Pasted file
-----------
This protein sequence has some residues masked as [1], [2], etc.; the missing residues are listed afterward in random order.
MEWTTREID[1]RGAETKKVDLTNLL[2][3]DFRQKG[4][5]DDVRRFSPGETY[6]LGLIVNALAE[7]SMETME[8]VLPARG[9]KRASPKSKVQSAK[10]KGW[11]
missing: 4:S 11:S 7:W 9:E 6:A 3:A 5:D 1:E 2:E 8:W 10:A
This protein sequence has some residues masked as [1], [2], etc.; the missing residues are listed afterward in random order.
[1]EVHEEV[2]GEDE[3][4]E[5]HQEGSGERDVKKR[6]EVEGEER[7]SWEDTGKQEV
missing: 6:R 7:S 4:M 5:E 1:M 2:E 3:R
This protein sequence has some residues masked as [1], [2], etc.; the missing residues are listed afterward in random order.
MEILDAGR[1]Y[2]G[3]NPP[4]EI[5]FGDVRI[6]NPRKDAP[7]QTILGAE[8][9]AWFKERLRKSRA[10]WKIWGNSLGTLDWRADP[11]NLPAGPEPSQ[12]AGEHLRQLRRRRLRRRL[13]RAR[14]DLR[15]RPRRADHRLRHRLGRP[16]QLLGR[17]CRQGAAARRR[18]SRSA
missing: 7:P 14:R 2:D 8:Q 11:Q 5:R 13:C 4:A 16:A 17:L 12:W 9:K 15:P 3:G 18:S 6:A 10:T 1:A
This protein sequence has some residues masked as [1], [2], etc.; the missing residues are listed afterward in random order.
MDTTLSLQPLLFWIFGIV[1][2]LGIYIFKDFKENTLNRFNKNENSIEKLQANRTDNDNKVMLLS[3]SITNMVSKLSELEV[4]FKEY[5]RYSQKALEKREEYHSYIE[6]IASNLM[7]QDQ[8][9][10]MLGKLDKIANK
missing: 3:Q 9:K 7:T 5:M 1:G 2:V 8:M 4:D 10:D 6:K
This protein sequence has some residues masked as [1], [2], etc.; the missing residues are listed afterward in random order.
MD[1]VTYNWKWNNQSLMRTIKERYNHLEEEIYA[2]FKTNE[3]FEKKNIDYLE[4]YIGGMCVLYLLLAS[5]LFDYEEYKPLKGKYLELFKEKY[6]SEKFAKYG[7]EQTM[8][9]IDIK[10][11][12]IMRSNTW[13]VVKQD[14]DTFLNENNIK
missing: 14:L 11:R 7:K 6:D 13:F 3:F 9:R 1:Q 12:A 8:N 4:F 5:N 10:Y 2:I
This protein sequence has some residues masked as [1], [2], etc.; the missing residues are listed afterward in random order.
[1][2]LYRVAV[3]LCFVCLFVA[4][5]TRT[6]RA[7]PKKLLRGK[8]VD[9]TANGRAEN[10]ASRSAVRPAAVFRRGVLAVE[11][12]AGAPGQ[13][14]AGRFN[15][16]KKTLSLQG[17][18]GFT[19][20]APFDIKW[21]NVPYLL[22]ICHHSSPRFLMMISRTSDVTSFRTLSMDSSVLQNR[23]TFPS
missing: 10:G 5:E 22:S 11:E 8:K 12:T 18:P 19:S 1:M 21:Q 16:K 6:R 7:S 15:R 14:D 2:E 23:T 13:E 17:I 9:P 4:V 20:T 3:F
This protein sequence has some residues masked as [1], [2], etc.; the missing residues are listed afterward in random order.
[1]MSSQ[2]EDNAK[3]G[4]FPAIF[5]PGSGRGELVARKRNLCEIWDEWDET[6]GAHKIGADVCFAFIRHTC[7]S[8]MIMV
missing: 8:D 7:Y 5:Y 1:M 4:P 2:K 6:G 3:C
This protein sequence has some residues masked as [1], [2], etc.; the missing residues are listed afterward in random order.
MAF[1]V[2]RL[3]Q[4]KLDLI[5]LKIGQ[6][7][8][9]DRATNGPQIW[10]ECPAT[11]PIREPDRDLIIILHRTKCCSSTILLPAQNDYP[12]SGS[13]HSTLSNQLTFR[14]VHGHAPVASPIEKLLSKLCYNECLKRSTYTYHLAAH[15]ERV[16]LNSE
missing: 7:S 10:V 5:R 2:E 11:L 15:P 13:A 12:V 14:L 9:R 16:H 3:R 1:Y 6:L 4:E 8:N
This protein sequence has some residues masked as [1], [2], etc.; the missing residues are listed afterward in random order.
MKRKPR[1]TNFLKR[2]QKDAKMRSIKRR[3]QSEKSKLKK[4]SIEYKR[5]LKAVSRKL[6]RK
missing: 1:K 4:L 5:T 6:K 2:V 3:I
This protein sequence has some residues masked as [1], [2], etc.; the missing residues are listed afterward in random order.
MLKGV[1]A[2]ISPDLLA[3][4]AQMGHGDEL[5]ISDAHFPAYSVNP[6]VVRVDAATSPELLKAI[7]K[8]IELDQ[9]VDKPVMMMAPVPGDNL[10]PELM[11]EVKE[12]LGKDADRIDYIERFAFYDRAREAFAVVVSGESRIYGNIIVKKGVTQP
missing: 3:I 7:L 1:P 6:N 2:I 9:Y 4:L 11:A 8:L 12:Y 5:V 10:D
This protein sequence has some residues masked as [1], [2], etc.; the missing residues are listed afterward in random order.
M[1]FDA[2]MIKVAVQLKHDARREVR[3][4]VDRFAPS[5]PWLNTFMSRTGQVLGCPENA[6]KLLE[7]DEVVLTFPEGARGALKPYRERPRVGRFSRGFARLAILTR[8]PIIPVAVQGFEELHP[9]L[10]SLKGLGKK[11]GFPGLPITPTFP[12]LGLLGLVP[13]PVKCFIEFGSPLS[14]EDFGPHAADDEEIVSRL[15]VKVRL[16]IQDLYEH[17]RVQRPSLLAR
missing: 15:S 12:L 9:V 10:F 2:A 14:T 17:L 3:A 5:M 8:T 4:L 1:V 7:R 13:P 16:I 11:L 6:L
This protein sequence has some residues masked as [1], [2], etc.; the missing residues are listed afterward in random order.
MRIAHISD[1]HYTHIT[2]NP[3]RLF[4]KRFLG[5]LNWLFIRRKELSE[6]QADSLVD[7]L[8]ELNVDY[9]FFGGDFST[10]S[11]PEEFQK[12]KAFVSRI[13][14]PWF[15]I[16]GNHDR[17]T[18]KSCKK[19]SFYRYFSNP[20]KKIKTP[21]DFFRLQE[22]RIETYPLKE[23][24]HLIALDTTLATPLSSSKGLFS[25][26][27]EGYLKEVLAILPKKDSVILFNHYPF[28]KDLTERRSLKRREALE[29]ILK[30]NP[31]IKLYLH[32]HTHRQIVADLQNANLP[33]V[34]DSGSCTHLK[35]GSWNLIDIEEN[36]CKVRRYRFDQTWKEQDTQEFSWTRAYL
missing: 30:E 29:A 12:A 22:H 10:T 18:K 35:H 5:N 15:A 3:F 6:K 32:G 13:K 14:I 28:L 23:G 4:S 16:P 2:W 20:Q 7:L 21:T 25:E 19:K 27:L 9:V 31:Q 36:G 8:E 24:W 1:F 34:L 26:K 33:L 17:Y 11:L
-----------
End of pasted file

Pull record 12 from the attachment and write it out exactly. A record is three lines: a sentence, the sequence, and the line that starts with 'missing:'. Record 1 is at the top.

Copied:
This protein sequence has some residues masked as [1], [2], etc.; the missing residues are listed afterward in random order.
MRIAHISD[1]HYTHIT[2]NP[3]RLF[4]KRFLG[5]LNWLFIRRKELSE[6]QADSLVD[7]L[8]ELNVDY[9]FFGGDFST[10]S[11]PEEFQK[12]KAFVSRI[13][14]PWF[15]I[16]GNHDR[17]T[18]KSCKK[19]SFYRYFSNP[20]KKIKTP[21]DFFRLQE[22]RIETYPLKE[23][24]HLIALDTTLATPLSSSKGLFS[25][26][27]EGYLKEVLAILPKKDSVILFNHYPF[28]KDLTERRSLKRREALE[29]ILK[30]NP[31]IKLYLH[32]HTHRQIVADLQNANLP[33]V[34]DSGSCTHLK[35]GSWNLIDIEEN[36]CKVRRYRFDQTWKEQDTQEFSWTRAYL
missing: 30:E 29:A 12:A 22:H 10:T 18:K 35:H 5:N 15:A 3:F 6:K 32:G 13:K 14:I 28:L 23:G 4:S 16:P 2:W 20:Q 7:L 21:T 25:E 19:K 27:L 9:V 31:Q 36:G 8:E 24:W 1:F 34:L 26:K 33:L 17:Y 11:L